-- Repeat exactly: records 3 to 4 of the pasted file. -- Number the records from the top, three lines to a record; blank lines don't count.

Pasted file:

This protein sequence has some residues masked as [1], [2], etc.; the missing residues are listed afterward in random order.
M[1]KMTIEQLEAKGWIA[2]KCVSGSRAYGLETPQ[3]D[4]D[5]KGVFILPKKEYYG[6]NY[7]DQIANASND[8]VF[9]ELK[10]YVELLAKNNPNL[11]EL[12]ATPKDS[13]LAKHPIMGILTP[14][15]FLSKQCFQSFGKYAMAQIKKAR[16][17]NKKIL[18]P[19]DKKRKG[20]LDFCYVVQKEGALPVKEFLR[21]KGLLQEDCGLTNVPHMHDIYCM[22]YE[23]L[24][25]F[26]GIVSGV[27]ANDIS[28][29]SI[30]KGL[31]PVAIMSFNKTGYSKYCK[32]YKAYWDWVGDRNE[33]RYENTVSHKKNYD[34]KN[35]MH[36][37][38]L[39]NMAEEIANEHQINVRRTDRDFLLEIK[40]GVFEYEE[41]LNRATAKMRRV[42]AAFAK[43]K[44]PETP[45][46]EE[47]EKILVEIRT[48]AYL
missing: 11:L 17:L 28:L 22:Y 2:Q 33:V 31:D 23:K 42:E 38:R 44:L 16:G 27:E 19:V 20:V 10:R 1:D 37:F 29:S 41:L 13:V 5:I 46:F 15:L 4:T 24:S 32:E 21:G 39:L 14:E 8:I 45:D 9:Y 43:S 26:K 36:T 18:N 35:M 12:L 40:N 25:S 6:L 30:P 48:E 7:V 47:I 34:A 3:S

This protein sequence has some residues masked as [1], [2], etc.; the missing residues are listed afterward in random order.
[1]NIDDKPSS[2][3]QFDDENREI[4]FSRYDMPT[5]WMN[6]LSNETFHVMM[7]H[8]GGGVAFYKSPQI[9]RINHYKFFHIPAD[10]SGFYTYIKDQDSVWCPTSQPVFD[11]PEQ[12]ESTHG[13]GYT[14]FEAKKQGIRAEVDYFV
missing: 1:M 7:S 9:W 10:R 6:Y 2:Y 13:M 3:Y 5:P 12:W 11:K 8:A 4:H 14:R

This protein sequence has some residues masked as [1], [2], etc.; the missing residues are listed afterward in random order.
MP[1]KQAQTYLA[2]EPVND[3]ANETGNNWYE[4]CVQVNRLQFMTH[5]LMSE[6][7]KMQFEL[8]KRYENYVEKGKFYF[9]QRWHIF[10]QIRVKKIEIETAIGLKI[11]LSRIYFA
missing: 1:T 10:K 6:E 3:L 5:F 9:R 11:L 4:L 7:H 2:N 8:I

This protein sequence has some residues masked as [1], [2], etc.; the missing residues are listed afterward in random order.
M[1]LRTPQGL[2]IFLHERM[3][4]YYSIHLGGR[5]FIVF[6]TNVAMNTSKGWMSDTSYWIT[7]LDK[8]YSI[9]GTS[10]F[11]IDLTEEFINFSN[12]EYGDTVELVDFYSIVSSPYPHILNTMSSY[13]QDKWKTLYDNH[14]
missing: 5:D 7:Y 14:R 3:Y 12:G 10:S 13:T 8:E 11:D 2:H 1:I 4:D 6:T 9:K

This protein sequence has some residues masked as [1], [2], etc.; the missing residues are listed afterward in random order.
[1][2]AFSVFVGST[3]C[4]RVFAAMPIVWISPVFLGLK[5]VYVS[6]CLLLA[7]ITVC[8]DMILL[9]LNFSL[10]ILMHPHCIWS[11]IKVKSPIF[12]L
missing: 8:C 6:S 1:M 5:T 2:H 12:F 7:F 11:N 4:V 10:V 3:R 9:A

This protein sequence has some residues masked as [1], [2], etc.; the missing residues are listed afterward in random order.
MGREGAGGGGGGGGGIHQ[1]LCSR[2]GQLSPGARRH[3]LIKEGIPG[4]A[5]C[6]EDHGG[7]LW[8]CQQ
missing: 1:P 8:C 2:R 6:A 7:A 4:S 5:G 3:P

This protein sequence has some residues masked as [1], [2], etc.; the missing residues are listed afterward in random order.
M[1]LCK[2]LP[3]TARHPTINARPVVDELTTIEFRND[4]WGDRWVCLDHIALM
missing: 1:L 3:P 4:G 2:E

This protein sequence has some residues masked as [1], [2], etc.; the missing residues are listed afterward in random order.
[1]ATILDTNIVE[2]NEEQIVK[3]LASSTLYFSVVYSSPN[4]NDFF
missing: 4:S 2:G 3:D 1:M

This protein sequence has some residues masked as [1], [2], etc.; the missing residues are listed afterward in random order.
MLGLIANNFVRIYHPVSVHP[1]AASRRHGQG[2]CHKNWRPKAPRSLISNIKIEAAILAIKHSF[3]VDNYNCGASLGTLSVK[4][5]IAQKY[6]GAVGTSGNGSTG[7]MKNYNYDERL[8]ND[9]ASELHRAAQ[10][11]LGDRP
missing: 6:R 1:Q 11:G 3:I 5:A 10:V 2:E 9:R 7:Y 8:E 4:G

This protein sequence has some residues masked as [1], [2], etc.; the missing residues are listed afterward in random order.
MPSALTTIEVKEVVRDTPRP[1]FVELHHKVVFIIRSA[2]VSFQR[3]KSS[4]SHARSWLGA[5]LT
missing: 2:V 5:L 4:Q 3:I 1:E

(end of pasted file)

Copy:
This protein sequence has some residues masked as [1], [2], etc.; the missing residues are listed afterward in random order.
MP[1]KQAQTYLA[2]EPVND[3]ANETGNNWYE[4]CVQVNRLQFMTH[5]LMSE[6][7]KMQFEL[8]KRYENYVEKGKFYF[9]QRWHIF[10]QIRVKKIEIETAIGLKI[11]LSRIYFA
missing: 1:T 10:K 6:E 3:L 5:F 9:R 11:L 4:L 7:H 2:N 8:I

This protein sequence has some residues masked as [1], [2], etc.; the missing residues are listed afterward in random order.
M[1]LRTPQGL[2]IFLHERM[3][4]YYSIHLGGR[5]FIVF[6]TNVAMNTSKGWMSDTSYWIT[7]LDK[8]YSI[9]GTS[10]F[11]IDLTEEFINFSN[12]EYGDTVELVDFYSIVSSPYPHILNTMSSY[13]QDKWKTLYDNH[14]
missing: 5:D 7:Y 14:R 3:Y 12:G 10:S 13:T 8:E 11:D 2:H 1:I 4:D 6:T 9:K